Particulate separation and analysis of the fine fractions in nine dated deep-sea sedimentary cores, extending from high latitudes of the southwest to south-central Pacific, reveal very similar time patterns in the accumulation of atmospherically transported rhyolitic volcanic dust during the past 2.5 m.y. The probable source region for the volcanic dust is the Balleny Islands. Simple comparisons of the accumulation-rate curves show that the same series of volcanic eruptions are undoubtedly recorded in the cores examined for the period of 2.4 to 0.3 m.y. ago. Seven separate periods of intensive volcanic activity, each containing as many as eight possibly distinct eruptive episodes, have been detected. The most intense eruptions occurred between 1.8 and 1.6 m.y. ago. The associated volcanic ash will be found in high-latitude marine sediments of the entire South Pacific. We name this widespread deposit the “Eltanin Ash.” The average volcanic-dust production rate for the 88- to 11-µm size fraction was of the order of 1.7 × 105tons/yr over an area of 4 × 106 km2, for a period of up to 2 × 105 yr.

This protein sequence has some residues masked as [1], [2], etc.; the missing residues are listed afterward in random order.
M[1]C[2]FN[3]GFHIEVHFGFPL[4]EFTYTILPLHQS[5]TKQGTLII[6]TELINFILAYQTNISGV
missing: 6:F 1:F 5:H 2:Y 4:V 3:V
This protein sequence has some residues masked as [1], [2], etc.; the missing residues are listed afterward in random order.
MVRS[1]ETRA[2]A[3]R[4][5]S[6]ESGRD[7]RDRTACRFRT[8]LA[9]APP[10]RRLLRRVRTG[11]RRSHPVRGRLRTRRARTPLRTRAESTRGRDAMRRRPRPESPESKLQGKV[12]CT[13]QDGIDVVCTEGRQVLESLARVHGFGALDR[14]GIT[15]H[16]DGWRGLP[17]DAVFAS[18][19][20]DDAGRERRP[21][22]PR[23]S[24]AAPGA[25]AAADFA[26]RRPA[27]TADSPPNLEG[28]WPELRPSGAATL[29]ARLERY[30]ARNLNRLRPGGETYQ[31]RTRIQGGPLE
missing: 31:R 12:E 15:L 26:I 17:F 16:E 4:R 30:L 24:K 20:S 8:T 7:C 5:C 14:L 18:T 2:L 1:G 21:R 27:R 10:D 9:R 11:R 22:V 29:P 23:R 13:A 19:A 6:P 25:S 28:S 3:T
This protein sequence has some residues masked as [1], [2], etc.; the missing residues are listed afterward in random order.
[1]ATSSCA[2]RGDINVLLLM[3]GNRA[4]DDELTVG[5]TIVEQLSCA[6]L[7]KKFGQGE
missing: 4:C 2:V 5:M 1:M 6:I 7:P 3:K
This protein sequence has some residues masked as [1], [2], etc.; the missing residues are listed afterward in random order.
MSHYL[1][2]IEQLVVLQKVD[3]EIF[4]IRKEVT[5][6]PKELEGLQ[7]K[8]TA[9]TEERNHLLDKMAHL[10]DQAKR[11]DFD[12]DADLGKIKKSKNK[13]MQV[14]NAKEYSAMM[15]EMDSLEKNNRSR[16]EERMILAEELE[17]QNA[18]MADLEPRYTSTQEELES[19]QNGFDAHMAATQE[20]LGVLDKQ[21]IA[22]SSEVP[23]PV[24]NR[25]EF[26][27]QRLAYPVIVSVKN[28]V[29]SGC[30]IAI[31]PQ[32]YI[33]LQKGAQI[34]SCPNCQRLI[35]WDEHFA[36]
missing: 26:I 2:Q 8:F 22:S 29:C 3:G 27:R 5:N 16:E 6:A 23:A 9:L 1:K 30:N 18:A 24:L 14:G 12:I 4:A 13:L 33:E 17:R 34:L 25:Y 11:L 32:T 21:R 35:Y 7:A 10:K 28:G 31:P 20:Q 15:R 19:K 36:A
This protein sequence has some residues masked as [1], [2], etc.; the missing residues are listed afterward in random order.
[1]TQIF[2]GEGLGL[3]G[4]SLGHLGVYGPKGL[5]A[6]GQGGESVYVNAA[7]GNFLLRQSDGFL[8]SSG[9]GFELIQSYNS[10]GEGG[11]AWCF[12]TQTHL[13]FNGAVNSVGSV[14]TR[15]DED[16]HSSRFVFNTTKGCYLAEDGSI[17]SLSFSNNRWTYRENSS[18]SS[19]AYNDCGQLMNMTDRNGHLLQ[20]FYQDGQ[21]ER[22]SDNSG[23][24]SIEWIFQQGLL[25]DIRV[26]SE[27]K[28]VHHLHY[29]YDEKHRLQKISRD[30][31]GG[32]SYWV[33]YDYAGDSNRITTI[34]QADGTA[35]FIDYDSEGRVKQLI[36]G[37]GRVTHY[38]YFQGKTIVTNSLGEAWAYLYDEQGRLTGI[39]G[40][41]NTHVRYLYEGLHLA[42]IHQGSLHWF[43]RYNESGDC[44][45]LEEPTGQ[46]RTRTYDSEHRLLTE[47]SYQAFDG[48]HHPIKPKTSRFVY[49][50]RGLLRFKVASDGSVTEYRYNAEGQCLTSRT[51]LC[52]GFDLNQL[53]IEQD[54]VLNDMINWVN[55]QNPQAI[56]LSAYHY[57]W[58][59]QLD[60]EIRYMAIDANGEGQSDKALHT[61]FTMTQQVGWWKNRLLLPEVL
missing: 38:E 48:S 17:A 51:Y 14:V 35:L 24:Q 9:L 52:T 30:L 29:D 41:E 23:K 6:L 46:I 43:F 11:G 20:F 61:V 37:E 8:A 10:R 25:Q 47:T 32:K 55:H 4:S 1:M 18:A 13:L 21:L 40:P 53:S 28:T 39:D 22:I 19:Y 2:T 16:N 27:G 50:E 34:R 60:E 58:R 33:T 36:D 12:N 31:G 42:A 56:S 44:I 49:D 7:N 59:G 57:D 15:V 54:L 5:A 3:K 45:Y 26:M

Beyond 500 km from the source, the glass accumulation rates decrease exponentially with increasing distance in most cases. Deviations from this generalization are suspected to be caused by processes including differential dispersal by oceanic currents, bioturbation, bottom or turbidity currents, and minor fluctuations of sedimentation rates, but we can demonstrate minimal distortion for selected eruptions.
We have estimated the paleoexplosivity of the series of major eruptions using methods described in an earlier paper. An energy equivalent to 40 megatons of TNT is suggested for the maximum explosivity of the eruptions. This is about 40 times the energy of the suggested violence of the 1968 Arenal Volcano eruption, but only 20 to 40 percent of the 1883 Krakatoa eruption.